Italian luxury fashion house Prada, and German sportswear behemoth Adidas have joined hands to foray into NFTs. Adidas and Prada NFT collection is another entry of high-fashion brands entering the NFT ecosystem.
The innovative metaverse collaboration comes as the two brands base their collection on the physical Re-Nylon collection, calling the community-based collection Adidas for Prada Re-source. The Re-Nylon is built by a collaboration of the two brands, which is a collection of high-end athletic wear made in Italy with recyclable materials.
Let us understand more about the collection and what it involves for NFT enthusiasts.
Adidas and Prada NFT: What’s In It?
The concept behind the Adidas for Prada Re-source is to involve fans in the entire collection more engagingly, by creating a user-generated NFT art project. The two brands will be leveraging the Polygon blockchain for their NFT project.
The collaboration of these two brands, Adidas and Prada, from two very different segments of the clothing industry, fast fashion, and haute couture, is another sign of the ever-evolving space providing newer means of digital experience. For this project, the brands have collaborated with digital artist Zach Lieberman.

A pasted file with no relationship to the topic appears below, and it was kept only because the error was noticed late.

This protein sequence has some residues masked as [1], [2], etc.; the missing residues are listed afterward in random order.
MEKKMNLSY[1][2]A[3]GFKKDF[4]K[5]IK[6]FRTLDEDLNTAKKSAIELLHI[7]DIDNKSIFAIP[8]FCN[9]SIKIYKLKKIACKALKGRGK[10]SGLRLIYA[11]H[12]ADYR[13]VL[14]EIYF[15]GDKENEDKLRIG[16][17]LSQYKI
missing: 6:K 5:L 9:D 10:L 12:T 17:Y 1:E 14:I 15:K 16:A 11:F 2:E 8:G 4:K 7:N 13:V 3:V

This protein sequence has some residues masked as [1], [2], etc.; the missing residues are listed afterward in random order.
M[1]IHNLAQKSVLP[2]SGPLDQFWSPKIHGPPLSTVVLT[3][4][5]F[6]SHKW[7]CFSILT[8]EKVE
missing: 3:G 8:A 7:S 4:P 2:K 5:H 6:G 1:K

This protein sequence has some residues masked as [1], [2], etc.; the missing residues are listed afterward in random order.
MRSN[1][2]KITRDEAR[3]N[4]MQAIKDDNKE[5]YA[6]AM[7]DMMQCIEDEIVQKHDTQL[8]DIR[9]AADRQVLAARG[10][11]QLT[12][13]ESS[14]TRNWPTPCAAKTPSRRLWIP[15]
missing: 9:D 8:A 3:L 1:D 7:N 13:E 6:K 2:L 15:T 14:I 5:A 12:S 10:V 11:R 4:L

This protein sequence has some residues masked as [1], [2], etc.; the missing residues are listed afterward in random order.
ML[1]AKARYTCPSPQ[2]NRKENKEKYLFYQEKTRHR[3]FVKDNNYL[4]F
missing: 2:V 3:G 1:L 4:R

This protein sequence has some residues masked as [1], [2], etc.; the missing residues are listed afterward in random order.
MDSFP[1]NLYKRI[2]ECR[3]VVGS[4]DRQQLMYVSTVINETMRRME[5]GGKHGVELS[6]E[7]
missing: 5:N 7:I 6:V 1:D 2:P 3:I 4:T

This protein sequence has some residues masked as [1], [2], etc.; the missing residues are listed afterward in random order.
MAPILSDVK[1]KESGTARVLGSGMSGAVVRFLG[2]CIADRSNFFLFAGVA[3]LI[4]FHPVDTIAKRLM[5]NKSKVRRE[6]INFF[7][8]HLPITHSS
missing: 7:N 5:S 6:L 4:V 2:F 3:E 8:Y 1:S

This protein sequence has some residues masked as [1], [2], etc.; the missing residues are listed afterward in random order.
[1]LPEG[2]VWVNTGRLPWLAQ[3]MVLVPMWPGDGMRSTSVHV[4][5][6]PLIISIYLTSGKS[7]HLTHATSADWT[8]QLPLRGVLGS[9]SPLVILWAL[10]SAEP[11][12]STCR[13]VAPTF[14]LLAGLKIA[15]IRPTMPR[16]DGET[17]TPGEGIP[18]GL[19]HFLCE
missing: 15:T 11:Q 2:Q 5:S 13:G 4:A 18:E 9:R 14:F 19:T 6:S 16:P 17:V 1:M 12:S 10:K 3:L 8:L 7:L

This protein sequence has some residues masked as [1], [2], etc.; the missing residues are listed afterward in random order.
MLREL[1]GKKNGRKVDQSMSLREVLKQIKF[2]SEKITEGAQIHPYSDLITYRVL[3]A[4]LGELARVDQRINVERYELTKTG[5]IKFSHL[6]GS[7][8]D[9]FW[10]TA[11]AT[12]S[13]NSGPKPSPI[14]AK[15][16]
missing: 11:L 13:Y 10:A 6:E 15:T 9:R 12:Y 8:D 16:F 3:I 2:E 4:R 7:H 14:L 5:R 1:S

The project acts as an interactive, dynamic platform, that enables the community to contribute towards an artwork that revolves around ‘play’ and hence experiencing the benefits of co-creation, web3, digital art, and NFTs as a whole.
In a statement, Adidas Originals VP of Brand Communications Erika Wykes-Sneyd said, “The metaverse presents vast possibilities and we see Web3 as a new playground to collaborate with our community – creating shared value for every participant,”, further continuing, “This latest NFT project with Prada and Zach Lieberman encapsulates our desire to work in a radically open manner, drawing on a shared ethos of relentless innovation as we bring co-collaborators on the journey with us toward a new frontier.”
How Did Fans Participate?
For participating in the collection, starting January 24, the fans were allowed to participate in the NFT project with a digital wallaby registering themselves, and creating and mint NFTs.
The photographs submitted by the participants should’ve included one of the filters prepared by the digital artist Zach Lieberman. Interestingly, 1,000 of these spots were reserved for the holders of the Adidas Originals’ Genesis NFT drop, and another 500 for the users who tried to mint an NFT out of the Genesis drop but failed.
The reservations can be considered a fan loyalty bonus or a retention technique adopted by the brands.
Going with the process further, from January 26-27 onwards, the randomly selected fans were allowed to create an NFT and mint their photograph submission, free of cost, via the official Re-source website of the collection.
These randomly selected images were compiled by Lieberman into a mass-patchwork NFT to be listed for auction on January 28 on SuperRare NFT marketplace. The images were compiled using openFrameworks- an open source creative library founded by digital artist Lieberman himself.